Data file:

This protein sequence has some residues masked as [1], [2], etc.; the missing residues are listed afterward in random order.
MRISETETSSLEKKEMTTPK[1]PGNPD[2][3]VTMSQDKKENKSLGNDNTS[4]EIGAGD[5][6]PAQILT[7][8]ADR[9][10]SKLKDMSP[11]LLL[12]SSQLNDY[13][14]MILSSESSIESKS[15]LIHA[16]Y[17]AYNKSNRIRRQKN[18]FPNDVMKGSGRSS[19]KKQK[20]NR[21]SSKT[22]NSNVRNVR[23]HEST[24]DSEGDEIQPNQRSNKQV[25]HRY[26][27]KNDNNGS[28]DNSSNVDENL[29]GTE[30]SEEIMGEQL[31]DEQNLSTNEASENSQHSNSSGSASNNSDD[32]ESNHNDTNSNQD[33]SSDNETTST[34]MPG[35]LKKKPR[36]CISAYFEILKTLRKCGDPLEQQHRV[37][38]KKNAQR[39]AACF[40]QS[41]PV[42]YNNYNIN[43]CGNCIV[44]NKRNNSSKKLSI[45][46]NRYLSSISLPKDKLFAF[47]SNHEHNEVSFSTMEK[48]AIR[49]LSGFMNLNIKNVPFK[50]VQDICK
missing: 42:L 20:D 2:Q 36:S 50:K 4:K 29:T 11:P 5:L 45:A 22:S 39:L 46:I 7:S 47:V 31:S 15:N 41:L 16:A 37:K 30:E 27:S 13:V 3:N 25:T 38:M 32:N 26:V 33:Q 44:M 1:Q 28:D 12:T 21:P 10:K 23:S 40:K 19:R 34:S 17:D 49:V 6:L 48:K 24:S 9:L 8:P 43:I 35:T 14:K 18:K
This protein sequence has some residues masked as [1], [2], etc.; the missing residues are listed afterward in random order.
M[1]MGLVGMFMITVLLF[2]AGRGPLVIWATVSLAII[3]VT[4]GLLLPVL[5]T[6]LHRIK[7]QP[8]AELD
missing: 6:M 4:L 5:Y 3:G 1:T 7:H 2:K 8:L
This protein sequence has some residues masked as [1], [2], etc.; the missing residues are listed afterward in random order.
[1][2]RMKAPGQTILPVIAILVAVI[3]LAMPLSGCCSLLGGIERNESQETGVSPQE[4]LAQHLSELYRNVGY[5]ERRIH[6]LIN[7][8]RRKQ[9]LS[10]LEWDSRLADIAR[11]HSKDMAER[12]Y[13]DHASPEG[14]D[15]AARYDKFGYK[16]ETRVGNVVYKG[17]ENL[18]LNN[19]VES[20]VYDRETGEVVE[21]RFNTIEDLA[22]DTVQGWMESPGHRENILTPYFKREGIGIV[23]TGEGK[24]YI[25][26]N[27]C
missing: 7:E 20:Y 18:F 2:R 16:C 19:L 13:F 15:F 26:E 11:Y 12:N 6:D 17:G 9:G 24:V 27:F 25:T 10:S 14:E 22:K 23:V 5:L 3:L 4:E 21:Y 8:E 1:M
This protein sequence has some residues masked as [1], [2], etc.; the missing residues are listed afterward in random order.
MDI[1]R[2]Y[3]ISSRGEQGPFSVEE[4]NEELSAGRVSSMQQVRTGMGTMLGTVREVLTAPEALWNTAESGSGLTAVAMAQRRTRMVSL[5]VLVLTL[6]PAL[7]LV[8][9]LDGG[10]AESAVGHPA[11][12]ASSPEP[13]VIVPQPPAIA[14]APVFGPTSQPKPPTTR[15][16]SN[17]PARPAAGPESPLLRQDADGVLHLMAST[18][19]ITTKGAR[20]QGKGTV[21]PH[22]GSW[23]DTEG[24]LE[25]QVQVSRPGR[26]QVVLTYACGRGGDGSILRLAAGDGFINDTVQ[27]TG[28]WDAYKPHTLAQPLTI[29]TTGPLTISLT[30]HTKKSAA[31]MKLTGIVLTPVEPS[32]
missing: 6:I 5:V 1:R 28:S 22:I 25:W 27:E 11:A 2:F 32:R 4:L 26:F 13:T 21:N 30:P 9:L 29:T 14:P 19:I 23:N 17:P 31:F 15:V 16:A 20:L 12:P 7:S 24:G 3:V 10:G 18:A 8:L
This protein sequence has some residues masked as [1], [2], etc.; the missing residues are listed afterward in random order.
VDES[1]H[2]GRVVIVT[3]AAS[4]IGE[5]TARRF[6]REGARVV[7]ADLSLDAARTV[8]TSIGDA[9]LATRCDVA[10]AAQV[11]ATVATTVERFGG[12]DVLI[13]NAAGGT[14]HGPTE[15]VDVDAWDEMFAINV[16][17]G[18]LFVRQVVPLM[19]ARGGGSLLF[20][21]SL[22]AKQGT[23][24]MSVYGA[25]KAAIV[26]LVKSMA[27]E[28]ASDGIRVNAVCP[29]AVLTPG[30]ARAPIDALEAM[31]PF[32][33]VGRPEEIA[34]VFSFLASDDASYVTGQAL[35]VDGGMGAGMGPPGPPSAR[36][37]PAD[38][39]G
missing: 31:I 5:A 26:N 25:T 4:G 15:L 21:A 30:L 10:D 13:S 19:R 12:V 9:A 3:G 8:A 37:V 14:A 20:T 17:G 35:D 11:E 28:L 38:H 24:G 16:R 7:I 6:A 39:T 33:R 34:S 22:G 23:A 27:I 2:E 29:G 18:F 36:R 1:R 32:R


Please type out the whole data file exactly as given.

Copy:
This protein sequence has some residues masked as [1], [2], etc.; the missing residues are listed afterward in random order.
MRISETETSSLEKKEMTTPK[1]PGNPD[2][3]VTMSQDKKENKSLGNDNTS[4]EIGAGD[5][6]PAQILT[7][8]ADR[9][10]SKLKDMSP[11]LLL[12]SSQLNDY[13][14]MILSSESSIESKS[15]LIHA[16]Y[17]AYNKSNRIRRQKN[18]FPNDVMKGSGRSS[19]KKQK[20]NR[21]SSKT[22]NSNVRNVR[23]HEST[24]DSEGDEIQPNQRSNKQV[25]HRY[26][27]KNDNNGS[28]DNSSNVDENL[29]GTE[30]SEEIMGEQL[31]DEQNLSTNEASENSQHSNSSGSASNNSDD[32]ESNHNDTNSNQD[33]SSDNETTST[34]MPG[35]LKKKPR[36]CISAYFEILKTLRKCGDPLEQQHRV[37][38]KKNAQR[39]AACF[40]QS[41]PV[42]YNNYNIN[43]CGNCIV[44]NKRNNSSKKLSI[45][46]NRYLSSISLPKDKLFAF[47]SNHEHNEVSFSTMEK[48]AIR[49]LSGFMNLNIKNVPFK[50]VQDICK
missing: 42:L 20:D 2:Q 36:S 50:K 4:K 29:T 11:P 5:L 45:A 22:S 39:L 46:I 7:S 47:V 31:S 15:N 41:L 16:A 37:K 30:E 27:S 13:V 3:N 25:T 38:M 32:N 26:V 33:Q 44:M 1:Q 28:D 12:T 21:P 10:K 23:S 40:K 19:R 34:S 17:D 49:V 6:L 48:K 24:S 9:L 8:P 43:I 35:T 14:K 18:K
This protein sequence has some residues masked as [1], [2], etc.; the missing residues are listed afterward in random order.
M[1]MGLVGMFMITVLLF[2]AGRGPLVIWATVSLAII[3]VT[4]GLLLPVL[5]T[6]LHRIK[7]QP[8]AELD
missing: 6:M 4:L 5:Y 3:G 1:T 7:H 2:K 8:L
This protein sequence has some residues masked as [1], [2], etc.; the missing residues are listed afterward in random order.
[1][2]RMKAPGQTILPVIAILVAVI[3]LAMPLSGCCSLLGGIERNESQETGVSPQE[4]LAQHLSELYRNVGY[5]ERRIH[6]LIN[7][8]RRKQ[9]LS[10]LEWDSRLADIAR[11]HSKDMAER[12]Y[13]DHASPEG[14]D[15]AARYDKFGYK[16]ETRVGNVVYKG[17]ENL[18]LNN[19]VES[20]VYDRETGEVVE[21]RFNTIEDLA[22]DTVQGWMESPGHRENILTPYFKREGIGIV[23]TGEGK[24]YI[25][26]N[27]C
missing: 7:E 20:Y 18:F 2:R 16:C 19:L 13:F 15:F 26:E 11:Y 12:N 6:D 17:G 9:G 24:V 27:F 25:T 10:S 14:E 22:K 23:V 5:L 3:L 4:E 21:Y 8:E 1:M
This protein sequence has some residues masked as [1], [2], etc.; the missing residues are listed afterward in random order.
MDI[1]R[2]Y[3]ISSRGEQGPFSVEE[4]NEELSAGRVSSMQQVRTGMGTMLGTVREVLTAPEALWNTAESGSGLTAVAMAQRRTRMVSL[5]VLVLTL[6]PAL[7]LV[8][9]LDGG[10]AESAVGHPA[11][12]ASSPEP[13]VIVPQPPAIA[14]APVFGPTSQPKPPTTR[15][16]SN[17]PARPAAGPESPLLRQDADGVLHLMAST[18][19]ITTKGAR[20]QGKGTV[21]PH[22]GSW[23]DTEG[24]LE[25]QVQVSRPGR[26]QVVLTYACGRGGDGSILRLAAGDGFINDTVQ[27]TG[28]WDAYKPHTLAQPLTI[29]TTGPLTISLT[30]HTKKSAA[31]MKLTGIVLTPVEPS[32]
missing: 6:I 5:V 1:R 28:S 22:I 25:W 27:E 11:A 2:F 32:R 4:L 26:F 13:T 21:N 30:P 9:L 29:T 14:P 19:I 23:N 17:P 31:F 15:V 16:A 20:L 12:P 7:S 24:G 3:V 10:G 18:A 8:L
This protein sequence has some residues masked as [1], [2], etc.; the missing residues are listed afterward in random order.
VDES[1]H[2]GRVVIVT[3]AAS[4]IGE[5]TARRF[6]REGARVV[7]ADLSLDAARTV[8]TSIGDA[9]LATRCDVA[10]AAQV[11]ATVATTVERFGG[12]DVLI[13]NAAGGT[14]HGPTE[15]VDVDAWDEMFAINV[16][17]G[18]LFVRQVVPLM[19]ARGGGSLLF[20][21]SL[22]AKQGT[23][24]MSVYGA[25]KAAIV[26]LVKSMA[27]E[28]ASDGIRVNAVCP[29]AVLTPG[30]ARAPIDALEAM[31]PF[32][33]VGRPEEIA[34]VFSFLASDDASYVTGQAL[35]VDGGMGAGMGPPGPPSAR[36][37]PAD[38][39]G
missing: 31:I 5:A 26:N 25:T 4:G 15:L 21:A 30:L 10:D 13:S 19:R 12:V 9:A 3:G 8:A 37:V 14:A 20:T 17:G 35:D 11:E 28:L 38:H 24:G 16:R 7:I 6:A 39:T 33:R 34:S 22:G 23:A 27:I 2:E 29:G 18:F 36:R 1:R 32:R